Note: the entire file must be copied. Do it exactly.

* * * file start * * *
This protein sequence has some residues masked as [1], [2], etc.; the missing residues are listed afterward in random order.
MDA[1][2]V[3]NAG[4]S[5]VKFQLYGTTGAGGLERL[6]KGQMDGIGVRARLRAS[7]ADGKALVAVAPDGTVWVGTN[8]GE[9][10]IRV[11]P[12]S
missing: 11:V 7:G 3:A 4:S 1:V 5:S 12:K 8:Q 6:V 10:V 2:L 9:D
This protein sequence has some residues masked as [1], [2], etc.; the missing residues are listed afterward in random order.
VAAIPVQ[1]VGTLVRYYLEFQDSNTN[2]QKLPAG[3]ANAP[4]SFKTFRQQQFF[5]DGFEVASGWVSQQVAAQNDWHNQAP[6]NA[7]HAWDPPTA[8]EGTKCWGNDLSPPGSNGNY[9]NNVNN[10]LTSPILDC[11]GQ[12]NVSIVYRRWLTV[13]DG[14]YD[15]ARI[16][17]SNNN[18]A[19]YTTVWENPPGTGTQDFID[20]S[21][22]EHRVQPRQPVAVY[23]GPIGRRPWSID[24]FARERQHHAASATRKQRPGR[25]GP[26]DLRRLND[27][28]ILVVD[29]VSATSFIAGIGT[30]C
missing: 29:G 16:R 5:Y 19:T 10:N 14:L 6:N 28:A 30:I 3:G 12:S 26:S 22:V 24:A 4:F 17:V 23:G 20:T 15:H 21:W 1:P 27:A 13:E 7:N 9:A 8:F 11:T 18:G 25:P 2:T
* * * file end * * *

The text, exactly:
This protein sequence has some residues masked as [1], [2], etc.; the missing residues are listed afterward in random order.
MDA[1][2]V[3]NAG[4]S[5]VKFQLYGTTGAGGLERL[6]KGQMDGIGVRARLRAS[7]ADGKALVAVAPDGTVWVGTN[8]GE[9][10]IRV[11]P[12]S
missing: 11:V 7:G 3:A 4:S 1:V 5:S 12:K 8:Q 6:V 10:V 2:L 9:D
This protein sequence has some residues masked as [1], [2], etc.; the missing residues are listed afterward in random order.
VAAIPVQ[1]VGTLVRYYLEFQDSNTN[2]QKLPAG[3]ANAP[4]SFKTFRQQQFF[5]DGFEVASGWVSQQVAAQNDWHNQAP[6]NA[7]HAWDPPTA[8]EGTKCWGNDLSPPGSNGNY[9]NNVNN[10]LTSPILDC[11]GQ[12]NVSIVYRRWLTV[13]DG[14]YD[15]ARI[16][17]SNNN[18]A[19]YTTVWENPPGTGTQDFID[20]S[21][22]EHRVQPRQPVAVY[23]GPIGRRPWSID[24]FARERQHHAASATRKQRPGR[25]GP[26]DLRRLND[27][28]ILVVD[29]VSATSFIAGIGT[30]C
missing: 29:G 16:R 5:Y 19:T 10:N 14:L 6:N 28:A 30:I 3:G 12:S 26:S 22:V 24:A 4:F 17:V 23:G 20:T 15:H 21:W 1:P 27:A 13:E 7:N 9:A 8:F 11:T 18:G 25:P 2:T